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RESURGAM

Manylion y Safle

© Copyright and database right 2019. All rights reserved. Ordnance Survey licence number 0100022206

NPRN 405760

Cyfeirnod Map SH98NE

Cyfeirnod Grid SH9666489855

Awdurdod Lleol Arforol

Hen Sir Arforol

Cymuned Rhyl

Math o Safle LLONGDDRYLLIAD

Dosbarth Cyffredinol ARFOROL

Cyfnod Ôl-Ganoloesol

Disgrifiad o´r Safle This site was designated as a Historic Wreck under Protections of Wrecks Act 1973 (Designation No 1, 1996) on 6 July 1996. The protected area around the wreck is a radius of 300m from the co-ordinate 53 23.78N 03 33.18W. Diving or any interference including filming, survey and excavation within the protected area of a designated wreck is a criminal offence, unless a license has first been obtained from the Welsh Government. Cadw should be contacted in the first instance. Http://www.cadw.wales.gov.uk/

This early small submarine has a distinctive cylindrical shape with a cone-shaped bow and stern. The central section is clad in teak held in place with large iron bands. A large boiler and Lamm-type steam engine fills the midships section. An initial assessment of the site suggested that the submarine was originally buried in the seabed bow down. An alternative theory suggested by the large hole in the submarine's bow, is that the submarine may have sunk stern first and become almost entirely buried until it was snagged by the anchor of a large vessel. Although substantially intact, the wreck appears to have received a massive impact which wrenched it from its resting place and moved it 8m to lie on its starboard side. The wreck was discovered at the end of a scour suggesting that it had been dragged across the seabed. The lower part of the central wooden cladding still lies embedded up to 2m in the seabed in the vessel's original position. The impact is likely to have dislodged the diving planes, and there is also a considerable dent in the conning tower where the coaming is also bent inwards. The submarine has been fitted with sacrificial anodes to slow down corrosion. Banks of sand are recorded as building up along the sides. Marine life is abundant, with submarine itself encrusted with white and orange plumose anemones.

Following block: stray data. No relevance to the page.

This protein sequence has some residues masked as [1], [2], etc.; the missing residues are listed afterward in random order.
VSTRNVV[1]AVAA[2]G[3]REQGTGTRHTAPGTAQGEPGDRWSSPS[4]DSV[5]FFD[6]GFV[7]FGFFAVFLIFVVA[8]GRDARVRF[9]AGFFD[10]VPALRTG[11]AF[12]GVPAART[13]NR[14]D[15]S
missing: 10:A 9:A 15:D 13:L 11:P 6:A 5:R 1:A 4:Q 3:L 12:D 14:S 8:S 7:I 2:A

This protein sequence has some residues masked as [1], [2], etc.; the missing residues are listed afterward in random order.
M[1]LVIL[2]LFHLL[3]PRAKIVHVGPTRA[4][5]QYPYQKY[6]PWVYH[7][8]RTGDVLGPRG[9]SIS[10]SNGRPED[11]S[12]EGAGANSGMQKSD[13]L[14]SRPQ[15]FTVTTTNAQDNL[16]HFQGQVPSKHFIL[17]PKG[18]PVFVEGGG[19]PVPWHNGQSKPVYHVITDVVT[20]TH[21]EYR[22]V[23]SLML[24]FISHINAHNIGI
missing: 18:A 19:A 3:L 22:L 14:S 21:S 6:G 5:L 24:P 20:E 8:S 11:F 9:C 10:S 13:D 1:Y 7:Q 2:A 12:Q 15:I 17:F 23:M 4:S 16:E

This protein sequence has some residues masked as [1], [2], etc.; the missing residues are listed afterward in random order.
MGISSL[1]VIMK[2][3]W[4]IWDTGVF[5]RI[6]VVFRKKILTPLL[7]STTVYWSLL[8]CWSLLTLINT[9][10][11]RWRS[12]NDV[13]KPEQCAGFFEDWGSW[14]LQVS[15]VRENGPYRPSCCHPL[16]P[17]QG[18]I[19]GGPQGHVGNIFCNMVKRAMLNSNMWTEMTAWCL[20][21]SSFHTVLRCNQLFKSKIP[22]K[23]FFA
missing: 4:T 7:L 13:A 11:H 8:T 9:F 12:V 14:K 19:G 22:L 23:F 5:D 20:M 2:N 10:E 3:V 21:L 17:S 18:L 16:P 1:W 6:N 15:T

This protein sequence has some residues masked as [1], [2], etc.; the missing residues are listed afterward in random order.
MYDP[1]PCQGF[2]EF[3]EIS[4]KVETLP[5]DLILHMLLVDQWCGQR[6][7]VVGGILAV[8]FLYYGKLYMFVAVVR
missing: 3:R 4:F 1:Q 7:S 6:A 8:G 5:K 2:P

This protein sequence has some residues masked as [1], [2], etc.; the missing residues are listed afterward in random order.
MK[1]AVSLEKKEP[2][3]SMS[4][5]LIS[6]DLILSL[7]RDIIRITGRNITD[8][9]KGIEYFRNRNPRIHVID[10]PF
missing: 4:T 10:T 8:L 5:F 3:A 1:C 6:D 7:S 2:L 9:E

Event and Historical Information:
The RESURGAM was an experimental craft built in 1879 by Reverend George William Garrett. A year earlier, he had set up the Garrett Sub-Marine Navigation and Pneumatophore Company Ltd. His ideas sprung from an event in the Russian-Turkish war of 1877, where the need for a vessel that could go under protective chain netting to destroy warships was identified. The Royal Navy requested a prototype and his first design knick-named `The Egg' was tested in Liverpool Docks in July 1878. The success of the trial led him to build the RESURGAM. The vessel was built by J T Cochrane at the Britannia Ironworks, Birkenhead, for a cost of £1538. It was launched on 26 November 1879. During the test in Birkenhead Docks, Garrett claimed the vessel had dived to 150ft (45m) and travelled at speeds of 2 knots (2.3 miles/3.7km per hour). The steam generated by the boiler was designed to give a dive duration of some 16-19km (10-12 miles) at a speed of 2-3 knots.
On 10 December 1879, the RESURGAM left Birkenhead for naval trials at Portsmouth under its own power but only got as far as Rhyl. After repairs, RESURGAM set out again with Garrett employing the steam yacht ELFIN (see NPRN 271168) to tow the vessel to Gosport. The ELFIN's engines failed and Rev George Garret and his fellow crew members, engineer George Price and Captain W. E. Jackson, boarded the ELFIN whilst repairs to the yacht were carried out. The weather worsened and the following day (24 February 1880), the towing cable between yacht and submarine broke. The submarine subsequently foundered because it could not be sealed unless by a crew member inside.
The search for the RESURGAM began in the 1960s when a yachtsman reported striking a large cylindrical object off Rhyl. In the 1990s, William Garrett, great grandson of the inventor funded a high tech remote sensing survey. The final discovery was made in 1996. In 1997, a large collaborative project gathered information to inform the decision making for the future of the site. The task was tackled by the Archaeological Diving Unit from the University of St Andrews working with William Garrett and nearly 100 volunteers co-ordinated by the Nautical Archaeology Society. The survey recorded the condition of the hull, the marine life colonising the submersible, and searched the seabed for debris. The possibility of raising the submarine has been explored using the HOLLAND I at Gosport as a comparable object. The wreck was the subject of programme of Channel 4's Wreck Detectives series in 2004.

Sources include:
Fenwick, V and Gale, A, 1999, Historic Shipwrecks: Discovered, Protected, and Investigated, Tempus Publishing, pg143-144.
Murphy, W, 1987, The Life of Reverend George Garrett Pasha. Father of the Submarine, Willian Kimber and Company.
Wynne-Jones, I, 2001, Shipwrecks of North Wales, 4ed, pg 127-130.

Maritime Officer, RCAHMW, 23 August 2007

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